What is the difference between a near miss and an incident?

By Rick Molson | Last updated: April 22, 2024

A near miss is an unintentional workplace incident that could have resulted in damage, injury, or death but was narrowly avoided.

An incident, on the other hand, is any unintended event that could lead to or has led to damage, injury, or death. It includes both near misses and accidents.

Let’s say, for instance, that a worker has accidentally spilled some grease while performing maintenance on some of the machinery on the shop floor. Another employee walking across the worksite fails to notice the spill and slips in it.

If the employee steadies themselves and avoids a fall or any other kind of injury, this qualifies as a near miss. If, however, the slip causes them to fall and hurt themselves, it would instead be an incident.

The distinction seems fairly simple, but let’s dig a little deeper.

What Is a Near Miss?

A near miss is an event that could potentially have resulted in a negative outcome. In other words, it is any event that would have been an accident if there was a slight change in the situation.

Near misses can be attributed to human error, faulty safety systems, or inadequate processes.

Anything that would be called a narrow escape, a close call, or a near hit should be documented as a near miss.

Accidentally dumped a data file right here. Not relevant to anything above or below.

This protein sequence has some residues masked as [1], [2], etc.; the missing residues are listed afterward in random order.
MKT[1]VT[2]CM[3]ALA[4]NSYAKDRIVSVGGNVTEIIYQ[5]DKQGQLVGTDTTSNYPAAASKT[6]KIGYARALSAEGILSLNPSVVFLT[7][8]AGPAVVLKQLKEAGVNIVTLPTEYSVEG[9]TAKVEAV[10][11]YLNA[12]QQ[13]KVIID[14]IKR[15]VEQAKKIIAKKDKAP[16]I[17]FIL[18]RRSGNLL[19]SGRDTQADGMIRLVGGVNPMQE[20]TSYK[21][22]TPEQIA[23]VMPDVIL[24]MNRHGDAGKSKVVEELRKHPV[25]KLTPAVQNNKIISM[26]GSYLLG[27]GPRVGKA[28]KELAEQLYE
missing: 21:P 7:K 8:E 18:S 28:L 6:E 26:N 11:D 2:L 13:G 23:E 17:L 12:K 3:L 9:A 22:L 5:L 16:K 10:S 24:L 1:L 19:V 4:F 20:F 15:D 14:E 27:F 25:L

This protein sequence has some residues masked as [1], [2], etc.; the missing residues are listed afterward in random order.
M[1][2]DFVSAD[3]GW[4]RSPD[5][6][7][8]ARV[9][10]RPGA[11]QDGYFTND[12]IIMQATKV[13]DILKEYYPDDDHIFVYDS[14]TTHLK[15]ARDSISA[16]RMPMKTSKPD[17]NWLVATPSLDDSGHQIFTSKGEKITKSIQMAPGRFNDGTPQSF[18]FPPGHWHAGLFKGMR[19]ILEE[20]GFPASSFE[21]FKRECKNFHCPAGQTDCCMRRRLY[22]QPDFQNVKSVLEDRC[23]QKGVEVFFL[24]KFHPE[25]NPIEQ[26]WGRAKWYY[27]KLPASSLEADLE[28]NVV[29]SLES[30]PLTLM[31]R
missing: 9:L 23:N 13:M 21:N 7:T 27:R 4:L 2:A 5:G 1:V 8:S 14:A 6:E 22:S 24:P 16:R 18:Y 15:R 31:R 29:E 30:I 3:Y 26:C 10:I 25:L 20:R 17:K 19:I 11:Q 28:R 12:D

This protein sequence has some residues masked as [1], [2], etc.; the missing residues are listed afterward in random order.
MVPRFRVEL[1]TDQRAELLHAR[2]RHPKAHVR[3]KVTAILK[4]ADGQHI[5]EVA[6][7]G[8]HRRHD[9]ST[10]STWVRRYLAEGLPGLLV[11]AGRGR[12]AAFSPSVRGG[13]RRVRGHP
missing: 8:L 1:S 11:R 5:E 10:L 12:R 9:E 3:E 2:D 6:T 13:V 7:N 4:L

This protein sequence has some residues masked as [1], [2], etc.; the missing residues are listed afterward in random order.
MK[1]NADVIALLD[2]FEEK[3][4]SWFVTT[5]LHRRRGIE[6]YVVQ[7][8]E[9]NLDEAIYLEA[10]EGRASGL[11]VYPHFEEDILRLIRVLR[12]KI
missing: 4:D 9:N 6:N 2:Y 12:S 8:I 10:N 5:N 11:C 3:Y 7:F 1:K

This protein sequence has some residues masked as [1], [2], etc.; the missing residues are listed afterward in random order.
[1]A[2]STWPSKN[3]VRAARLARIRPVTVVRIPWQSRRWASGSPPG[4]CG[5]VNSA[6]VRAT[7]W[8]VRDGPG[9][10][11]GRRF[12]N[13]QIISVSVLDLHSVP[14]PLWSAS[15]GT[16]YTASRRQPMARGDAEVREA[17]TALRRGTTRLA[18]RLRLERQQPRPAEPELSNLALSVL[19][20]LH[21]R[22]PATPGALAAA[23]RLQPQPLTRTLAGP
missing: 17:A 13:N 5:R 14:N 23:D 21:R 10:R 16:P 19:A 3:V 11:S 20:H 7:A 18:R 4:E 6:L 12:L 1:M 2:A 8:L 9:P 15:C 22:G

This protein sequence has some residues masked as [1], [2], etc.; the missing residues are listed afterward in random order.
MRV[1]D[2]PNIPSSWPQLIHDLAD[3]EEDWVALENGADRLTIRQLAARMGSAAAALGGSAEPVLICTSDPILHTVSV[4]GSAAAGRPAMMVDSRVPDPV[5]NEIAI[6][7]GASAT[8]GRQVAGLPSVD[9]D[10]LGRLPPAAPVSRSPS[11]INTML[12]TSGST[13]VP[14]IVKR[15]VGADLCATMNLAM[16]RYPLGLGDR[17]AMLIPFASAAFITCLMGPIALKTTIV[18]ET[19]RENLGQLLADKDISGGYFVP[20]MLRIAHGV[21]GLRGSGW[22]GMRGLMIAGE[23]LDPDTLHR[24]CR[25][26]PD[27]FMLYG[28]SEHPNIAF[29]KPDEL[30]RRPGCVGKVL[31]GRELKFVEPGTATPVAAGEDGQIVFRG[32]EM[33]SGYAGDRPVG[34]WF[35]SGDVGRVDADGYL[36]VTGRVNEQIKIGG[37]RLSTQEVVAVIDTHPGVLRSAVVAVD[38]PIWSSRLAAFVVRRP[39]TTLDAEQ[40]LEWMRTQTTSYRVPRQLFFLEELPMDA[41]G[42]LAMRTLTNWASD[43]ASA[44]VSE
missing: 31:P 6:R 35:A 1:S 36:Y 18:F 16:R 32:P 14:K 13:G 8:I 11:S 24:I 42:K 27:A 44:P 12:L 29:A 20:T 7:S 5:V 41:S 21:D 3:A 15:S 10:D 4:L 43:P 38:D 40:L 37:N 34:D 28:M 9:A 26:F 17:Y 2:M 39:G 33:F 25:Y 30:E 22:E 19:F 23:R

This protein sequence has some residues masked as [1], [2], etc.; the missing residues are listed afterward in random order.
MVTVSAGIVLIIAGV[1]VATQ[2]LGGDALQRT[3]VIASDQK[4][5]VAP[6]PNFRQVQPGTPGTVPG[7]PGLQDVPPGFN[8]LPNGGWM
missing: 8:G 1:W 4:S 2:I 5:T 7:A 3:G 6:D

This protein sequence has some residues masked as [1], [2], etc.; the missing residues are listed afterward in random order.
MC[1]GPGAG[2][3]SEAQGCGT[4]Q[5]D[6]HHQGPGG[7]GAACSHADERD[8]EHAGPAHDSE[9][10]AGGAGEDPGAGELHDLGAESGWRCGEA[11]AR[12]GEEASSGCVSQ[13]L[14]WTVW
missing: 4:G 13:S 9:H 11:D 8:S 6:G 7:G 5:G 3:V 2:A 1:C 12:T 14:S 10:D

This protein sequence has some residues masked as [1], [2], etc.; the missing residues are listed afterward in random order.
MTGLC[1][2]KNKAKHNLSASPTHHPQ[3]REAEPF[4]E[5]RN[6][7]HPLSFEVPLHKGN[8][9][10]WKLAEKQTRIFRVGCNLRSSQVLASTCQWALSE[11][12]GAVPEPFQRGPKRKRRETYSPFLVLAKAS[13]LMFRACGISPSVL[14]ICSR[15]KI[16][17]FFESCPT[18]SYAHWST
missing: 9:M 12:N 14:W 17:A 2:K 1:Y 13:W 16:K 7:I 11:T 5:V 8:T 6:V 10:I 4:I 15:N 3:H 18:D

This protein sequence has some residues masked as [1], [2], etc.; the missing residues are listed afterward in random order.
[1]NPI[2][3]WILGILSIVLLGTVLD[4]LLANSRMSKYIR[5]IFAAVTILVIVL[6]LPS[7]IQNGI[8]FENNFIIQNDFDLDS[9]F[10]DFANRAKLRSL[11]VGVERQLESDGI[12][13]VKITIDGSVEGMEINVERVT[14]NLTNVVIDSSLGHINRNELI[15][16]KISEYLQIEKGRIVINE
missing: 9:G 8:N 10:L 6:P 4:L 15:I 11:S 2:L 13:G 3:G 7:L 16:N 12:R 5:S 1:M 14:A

What Is Included in a Near Miss Report?

Near misses should be documented alongside safety incidents. Although they might not appear severe, they can help employers identify patterns that should be rectified.

A near miss reporting system or form should include the following questions:

  • Who was involved in the near miss?
  • What caused it?
  • When did it happen?
  • Where did it happen?
  • Why did it happen?
  • How did it happen?


person writing the report should provide details (where, when, how, and what happened) to provide context for the near miss. These details will help ensure that such hazards do not lead to accidents in the future, and necessary precautions can be taken to eliminate such hazards.

What Is an Incident?

OSHA defines an incident as “an unplanned, undesired event that adversely affects the completion of a task.” Incidents range in severity from near misses to fatal accidents. It is important to track and record job incidents for ensuring a safe workplace.

Work-related injuries should be reviewed to determine the cause of the incident. Whether an event has caused an injury or not, it should be recorded, tracked, and reviewed as an incident as it could have led to an injury.

What Is Involved in an Incident Investigation?

When conducting an incident investigation, the emphasis should be on finding the root cause of the incident, rather than find fault with an individual. The findings can lead to corrective actions, which can help prevent such events from happening again.

Some reasons to investigate a workplace incident include:

  • Finding causes and preventing future incidents
  • Fulfilling legal requirements
  • Tallying the costs associated with the incident
  • Assessing compliance with appropriate regulations
  • Processing workers’ compensation claims

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Written by Rick Molson

Rick Molson

Proven background of co-developing, updating, and implementing a wide range of OH&S programming specific to the occupational and process safety needs of individual companies as well as complying with all relevant government legislation and certifying partner requirements.

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